We all hear the stories of lottery winners gone wrong proving that money doesn't always buy happiness or intelligence. While these stories are the ones that often make the news, there are also the lesser known stories of winners that don't make the headlines. Millions: A Lottery Story is a documentary that follows the lives of six winners and how differently they handled hitting the jackpot.
The most inspiring story of the film is that of 16 women from rural Minnesota who won $95,450,000. They were school cafeteria workers who had a weekly lottery pool that finally paid off. Four of these women are profiled especially Phyllis Breth who with her husband is also a small pig farm owner. She and most of the winners didn't even consider quitting their cafeteria jobs after winning.
They all live modestly but they helped themselves, families and their town. Phyllis's mom says "she's the same old Phyllis she always is." She has a fun sense of humor and with a twinkle in her eye jokes about how her raise at work of 20 cents an hour will "come in handy." The first thing she was excited to get for herself after helping her family was a refrigerator with a built-in ice maker.
Sue Breth, Donna Lange and Barb Nelson are the other winners profiled and along with their husbands still live on their homesteads. All of the Minneosta winners consider it a blessing but are really frugal, even to the point of bragging about their rummage sale finds.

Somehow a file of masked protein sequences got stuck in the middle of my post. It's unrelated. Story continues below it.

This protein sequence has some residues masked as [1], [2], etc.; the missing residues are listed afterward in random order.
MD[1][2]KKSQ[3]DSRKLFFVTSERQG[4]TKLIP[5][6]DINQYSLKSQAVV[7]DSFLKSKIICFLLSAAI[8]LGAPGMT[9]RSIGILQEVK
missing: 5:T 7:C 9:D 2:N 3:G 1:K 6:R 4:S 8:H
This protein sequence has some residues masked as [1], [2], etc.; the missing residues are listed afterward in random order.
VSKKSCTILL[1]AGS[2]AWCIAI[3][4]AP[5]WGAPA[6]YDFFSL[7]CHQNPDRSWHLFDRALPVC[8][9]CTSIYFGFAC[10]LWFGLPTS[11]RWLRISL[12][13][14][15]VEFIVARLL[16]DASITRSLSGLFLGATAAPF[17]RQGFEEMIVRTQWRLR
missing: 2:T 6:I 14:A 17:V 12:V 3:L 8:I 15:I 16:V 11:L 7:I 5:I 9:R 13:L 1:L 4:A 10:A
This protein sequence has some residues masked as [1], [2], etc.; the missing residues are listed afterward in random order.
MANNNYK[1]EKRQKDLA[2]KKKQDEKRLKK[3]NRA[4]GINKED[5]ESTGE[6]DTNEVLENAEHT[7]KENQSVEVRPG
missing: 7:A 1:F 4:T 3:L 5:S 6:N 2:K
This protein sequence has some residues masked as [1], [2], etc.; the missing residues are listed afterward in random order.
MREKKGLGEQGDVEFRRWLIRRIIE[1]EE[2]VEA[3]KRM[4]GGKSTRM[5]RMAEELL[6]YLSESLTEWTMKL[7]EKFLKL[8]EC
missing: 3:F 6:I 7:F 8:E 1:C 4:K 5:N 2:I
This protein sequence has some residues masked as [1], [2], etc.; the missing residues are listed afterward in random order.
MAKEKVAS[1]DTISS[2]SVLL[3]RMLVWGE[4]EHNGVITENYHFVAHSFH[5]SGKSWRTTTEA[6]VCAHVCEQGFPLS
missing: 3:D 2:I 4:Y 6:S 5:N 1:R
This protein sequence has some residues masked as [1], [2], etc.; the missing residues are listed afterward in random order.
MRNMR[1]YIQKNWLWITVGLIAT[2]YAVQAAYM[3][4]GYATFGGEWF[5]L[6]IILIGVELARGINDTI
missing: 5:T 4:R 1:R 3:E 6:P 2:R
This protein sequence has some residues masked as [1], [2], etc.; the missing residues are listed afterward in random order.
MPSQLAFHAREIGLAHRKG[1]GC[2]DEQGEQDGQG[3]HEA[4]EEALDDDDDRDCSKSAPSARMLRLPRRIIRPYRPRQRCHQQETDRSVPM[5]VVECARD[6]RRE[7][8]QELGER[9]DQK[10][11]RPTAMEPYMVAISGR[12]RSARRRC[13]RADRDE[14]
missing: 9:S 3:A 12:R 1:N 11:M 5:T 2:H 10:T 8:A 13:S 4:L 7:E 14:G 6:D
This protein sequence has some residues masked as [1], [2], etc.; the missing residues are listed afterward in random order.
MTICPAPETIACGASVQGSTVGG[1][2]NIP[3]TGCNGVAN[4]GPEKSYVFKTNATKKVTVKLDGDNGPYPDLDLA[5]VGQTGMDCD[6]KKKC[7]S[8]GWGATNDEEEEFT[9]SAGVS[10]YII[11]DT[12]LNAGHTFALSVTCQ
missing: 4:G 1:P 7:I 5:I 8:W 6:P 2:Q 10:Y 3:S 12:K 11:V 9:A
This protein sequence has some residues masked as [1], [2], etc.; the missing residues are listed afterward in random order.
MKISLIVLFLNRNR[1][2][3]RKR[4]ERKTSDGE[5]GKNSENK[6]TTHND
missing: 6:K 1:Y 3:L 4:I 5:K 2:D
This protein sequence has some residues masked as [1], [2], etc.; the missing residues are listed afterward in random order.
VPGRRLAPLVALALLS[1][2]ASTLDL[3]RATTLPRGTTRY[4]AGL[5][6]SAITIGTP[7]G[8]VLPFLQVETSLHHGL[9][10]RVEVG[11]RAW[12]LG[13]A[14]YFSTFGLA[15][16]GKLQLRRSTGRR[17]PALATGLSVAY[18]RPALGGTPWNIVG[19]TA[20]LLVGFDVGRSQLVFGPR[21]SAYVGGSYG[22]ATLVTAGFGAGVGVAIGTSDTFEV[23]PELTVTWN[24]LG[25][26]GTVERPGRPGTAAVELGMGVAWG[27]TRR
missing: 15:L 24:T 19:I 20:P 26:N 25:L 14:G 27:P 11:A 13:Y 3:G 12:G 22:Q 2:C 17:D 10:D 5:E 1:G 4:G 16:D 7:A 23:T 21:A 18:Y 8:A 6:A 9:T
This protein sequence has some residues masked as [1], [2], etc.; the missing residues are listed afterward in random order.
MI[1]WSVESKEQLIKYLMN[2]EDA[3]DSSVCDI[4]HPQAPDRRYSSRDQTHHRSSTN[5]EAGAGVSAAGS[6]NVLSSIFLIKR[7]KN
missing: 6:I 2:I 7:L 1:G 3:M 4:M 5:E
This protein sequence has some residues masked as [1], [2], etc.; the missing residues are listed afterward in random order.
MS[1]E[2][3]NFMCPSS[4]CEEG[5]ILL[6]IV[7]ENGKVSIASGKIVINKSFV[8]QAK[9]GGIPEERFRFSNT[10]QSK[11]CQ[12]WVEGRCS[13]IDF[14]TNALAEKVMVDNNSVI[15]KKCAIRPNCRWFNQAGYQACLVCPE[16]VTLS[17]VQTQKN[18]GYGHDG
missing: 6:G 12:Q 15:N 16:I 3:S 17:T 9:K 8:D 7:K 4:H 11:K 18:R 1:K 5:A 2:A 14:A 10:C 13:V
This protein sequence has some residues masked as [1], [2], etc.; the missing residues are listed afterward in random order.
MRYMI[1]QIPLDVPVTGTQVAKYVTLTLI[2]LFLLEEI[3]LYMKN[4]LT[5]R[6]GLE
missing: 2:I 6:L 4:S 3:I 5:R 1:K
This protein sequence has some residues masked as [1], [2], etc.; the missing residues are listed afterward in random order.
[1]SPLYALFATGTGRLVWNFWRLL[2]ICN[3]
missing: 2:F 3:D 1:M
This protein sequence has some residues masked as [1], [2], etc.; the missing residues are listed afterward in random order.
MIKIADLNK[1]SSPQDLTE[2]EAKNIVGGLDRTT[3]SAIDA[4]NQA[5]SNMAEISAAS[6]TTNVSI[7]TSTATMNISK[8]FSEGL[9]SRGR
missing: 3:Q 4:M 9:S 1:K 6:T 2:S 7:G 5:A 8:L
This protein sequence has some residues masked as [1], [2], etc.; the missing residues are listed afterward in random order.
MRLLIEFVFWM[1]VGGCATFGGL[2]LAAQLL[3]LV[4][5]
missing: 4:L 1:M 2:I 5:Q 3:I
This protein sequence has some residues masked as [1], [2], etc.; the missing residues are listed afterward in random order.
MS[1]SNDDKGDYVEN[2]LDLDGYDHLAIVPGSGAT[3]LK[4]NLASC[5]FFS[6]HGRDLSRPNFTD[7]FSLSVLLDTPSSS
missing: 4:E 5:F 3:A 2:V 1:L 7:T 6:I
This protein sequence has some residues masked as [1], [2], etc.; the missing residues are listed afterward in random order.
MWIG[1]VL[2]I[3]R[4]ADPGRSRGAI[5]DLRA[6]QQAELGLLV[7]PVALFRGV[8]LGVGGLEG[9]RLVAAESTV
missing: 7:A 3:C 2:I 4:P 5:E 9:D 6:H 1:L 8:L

The other two winners didn't fare so well. Lou Eisenberg, a former city worker who installed light bulbs as part of his job, won 5 million in the New York lottery in 1981 which at the time was the largest payout ever. He's now broke and living in Florida. At the time of his win, he was hobnobbing with celebrities and even was a guest on Johnny Carson's Tonight Show. He says it took him 20 years to squander his millions on gambling and seems to have a rather nonchalant attitude about it.
He and another New York winner, Curtis Sharp, starred in a Lotto commercial and presented awards at the Emmy's. This was the era when big lottery winners were a new phenomenon. Curtis won 5.6 million but lost his it in bad investments. His life was starting to take a dark turn as a drinker. He decided to make a change and became a minister of his own church. He lives in Nashville and also does prison ministry.
I enjoyed this film. It shows lots of minutia of everyday living but it illustrates normal people who win and how their lives change or stay the same depending on the choices they make.
FTC Disclaimer: I have not been paid for this review and rented the film from Netflix. It's also available to view on demand from Amazon here: Millions: A Lottery Story